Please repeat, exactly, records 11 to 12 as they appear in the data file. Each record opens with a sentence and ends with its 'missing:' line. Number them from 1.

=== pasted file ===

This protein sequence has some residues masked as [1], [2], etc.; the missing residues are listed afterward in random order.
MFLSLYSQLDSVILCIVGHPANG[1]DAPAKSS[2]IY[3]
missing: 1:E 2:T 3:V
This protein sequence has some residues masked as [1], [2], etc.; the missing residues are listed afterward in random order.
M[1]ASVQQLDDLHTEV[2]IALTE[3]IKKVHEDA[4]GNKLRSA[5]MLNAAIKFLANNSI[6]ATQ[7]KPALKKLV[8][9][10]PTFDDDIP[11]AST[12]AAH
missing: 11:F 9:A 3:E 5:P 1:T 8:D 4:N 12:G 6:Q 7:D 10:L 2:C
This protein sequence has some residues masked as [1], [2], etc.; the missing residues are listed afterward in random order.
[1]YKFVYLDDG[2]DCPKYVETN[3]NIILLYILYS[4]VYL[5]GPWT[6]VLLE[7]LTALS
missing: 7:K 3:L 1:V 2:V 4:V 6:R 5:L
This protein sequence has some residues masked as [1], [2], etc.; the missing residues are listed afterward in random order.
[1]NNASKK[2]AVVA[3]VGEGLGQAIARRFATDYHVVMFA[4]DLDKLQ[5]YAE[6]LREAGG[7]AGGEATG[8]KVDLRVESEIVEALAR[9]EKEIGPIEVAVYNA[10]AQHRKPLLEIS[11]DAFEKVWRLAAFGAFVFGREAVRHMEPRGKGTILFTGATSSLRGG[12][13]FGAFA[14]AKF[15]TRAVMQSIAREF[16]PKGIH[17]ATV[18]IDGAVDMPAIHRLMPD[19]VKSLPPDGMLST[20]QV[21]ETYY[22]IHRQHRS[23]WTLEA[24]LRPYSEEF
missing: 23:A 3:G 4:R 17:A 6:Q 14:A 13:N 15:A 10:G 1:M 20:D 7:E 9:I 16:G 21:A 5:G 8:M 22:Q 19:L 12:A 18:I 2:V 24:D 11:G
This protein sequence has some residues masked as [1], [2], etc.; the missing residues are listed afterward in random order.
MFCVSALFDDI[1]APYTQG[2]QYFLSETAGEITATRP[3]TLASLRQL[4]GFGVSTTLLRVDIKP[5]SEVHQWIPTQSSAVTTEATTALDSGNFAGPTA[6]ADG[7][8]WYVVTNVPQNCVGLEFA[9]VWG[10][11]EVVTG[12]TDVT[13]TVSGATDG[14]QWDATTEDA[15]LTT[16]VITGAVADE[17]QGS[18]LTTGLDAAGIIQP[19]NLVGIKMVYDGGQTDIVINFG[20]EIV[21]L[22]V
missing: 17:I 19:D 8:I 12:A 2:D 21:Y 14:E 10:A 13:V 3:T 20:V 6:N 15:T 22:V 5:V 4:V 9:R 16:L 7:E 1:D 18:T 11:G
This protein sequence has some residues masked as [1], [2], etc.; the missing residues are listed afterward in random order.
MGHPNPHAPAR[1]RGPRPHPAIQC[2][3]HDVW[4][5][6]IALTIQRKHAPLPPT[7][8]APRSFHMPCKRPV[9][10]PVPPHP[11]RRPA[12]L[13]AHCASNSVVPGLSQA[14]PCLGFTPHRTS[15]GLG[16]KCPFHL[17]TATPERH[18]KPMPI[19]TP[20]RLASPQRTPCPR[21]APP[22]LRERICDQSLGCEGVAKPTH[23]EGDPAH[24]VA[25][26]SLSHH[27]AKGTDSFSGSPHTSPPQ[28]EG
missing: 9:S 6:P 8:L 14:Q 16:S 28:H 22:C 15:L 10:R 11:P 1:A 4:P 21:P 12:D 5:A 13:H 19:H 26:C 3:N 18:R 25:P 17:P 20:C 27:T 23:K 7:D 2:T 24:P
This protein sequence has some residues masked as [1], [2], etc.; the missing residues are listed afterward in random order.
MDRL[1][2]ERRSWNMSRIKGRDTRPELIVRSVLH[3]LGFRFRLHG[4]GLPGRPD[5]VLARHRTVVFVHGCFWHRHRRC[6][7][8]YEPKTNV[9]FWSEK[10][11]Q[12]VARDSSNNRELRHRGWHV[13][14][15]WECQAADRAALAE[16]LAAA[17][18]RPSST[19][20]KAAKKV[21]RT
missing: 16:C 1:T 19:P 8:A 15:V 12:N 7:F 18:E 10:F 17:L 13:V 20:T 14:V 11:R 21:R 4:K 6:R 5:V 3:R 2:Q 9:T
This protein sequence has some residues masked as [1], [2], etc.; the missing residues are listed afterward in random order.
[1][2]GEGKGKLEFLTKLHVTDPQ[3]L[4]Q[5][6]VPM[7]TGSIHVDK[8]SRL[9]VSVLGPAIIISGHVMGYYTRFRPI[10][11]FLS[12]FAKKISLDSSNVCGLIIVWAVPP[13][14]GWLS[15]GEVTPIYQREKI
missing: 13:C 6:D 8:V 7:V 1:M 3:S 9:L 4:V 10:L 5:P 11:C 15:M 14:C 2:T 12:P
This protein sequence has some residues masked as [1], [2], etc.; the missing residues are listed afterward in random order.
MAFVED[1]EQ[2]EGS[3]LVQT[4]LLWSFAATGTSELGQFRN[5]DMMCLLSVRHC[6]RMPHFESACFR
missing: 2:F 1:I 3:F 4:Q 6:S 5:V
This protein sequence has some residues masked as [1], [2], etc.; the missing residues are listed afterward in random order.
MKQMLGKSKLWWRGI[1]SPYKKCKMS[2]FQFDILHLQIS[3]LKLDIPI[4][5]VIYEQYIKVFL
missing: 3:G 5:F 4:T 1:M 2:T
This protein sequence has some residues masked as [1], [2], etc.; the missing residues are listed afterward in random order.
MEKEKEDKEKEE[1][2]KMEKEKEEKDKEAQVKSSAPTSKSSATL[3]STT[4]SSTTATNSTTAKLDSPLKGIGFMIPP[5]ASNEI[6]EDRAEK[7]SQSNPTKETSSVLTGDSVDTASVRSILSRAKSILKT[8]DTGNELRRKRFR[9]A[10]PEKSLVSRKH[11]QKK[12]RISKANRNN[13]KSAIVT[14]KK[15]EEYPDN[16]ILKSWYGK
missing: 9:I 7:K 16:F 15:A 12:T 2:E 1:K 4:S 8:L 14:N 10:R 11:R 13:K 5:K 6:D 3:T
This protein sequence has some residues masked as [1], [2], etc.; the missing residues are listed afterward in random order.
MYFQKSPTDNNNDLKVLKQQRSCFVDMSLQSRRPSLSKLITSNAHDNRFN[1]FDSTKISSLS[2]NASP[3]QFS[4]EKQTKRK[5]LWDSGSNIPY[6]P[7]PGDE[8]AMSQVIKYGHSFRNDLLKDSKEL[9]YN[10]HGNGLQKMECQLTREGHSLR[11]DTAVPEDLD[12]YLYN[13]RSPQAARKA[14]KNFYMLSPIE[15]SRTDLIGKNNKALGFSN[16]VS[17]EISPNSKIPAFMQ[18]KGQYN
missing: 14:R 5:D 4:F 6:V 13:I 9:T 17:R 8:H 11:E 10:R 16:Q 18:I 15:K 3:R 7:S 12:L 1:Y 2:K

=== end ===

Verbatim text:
This protein sequence has some residues masked as [1], [2], etc.; the missing residues are listed afterward in random order.
MEKEKEDKEKEE[1][2]KMEKEKEEKDKEAQVKSSAPTSKSSATL[3]STT[4]SSTTATNSTTAKLDSPLKGIGFMIPP[5]ASNEI[6]EDRAEK[7]SQSNPTKETSSVLTGDSVDTASVRSILSRAKSILKT[8]DTGNELRRKRFR[9]A[10]PEKSLVSRKH[11]QKK[12]RISKANRNN[13]KSAIVT[14]KK[15]EEYPDN[16]ILKSWYGK
missing: 9:I 7:K 16:F 15:A 12:T 2:E 1:K 4:S 8:L 14:N 10:R 11:R 13:K 5:K 6:D 3:T
This protein sequence has some residues masked as [1], [2], etc.; the missing residues are listed afterward in random order.
MYFQKSPTDNNNDLKVLKQQRSCFVDMSLQSRRPSLSKLITSNAHDNRFN[1]FDSTKISSLS[2]NASP[3]QFS[4]EKQTKRK[5]LWDSGSNIPY[6]P[7]PGDE[8]AMSQVIKYGHSFRNDLLKDSKEL[9]YN[10]HGNGLQKMECQLTREGHSLR[11]DTAVPEDLD[12]YLYN[13]RSPQAARKA[14]KNFYMLSPIE[15]SRTDLIGKNNKALGFSN[16]VS[17]EISPNSKIPAFMQ[18]KGQYN
missing: 14:R 5:D 4:F 6:V 13:I 9:T 17:R 8:H 11:E 10:R 16:Q 18:I 15:K 3:R 7:S 12:L 1:Y 2:K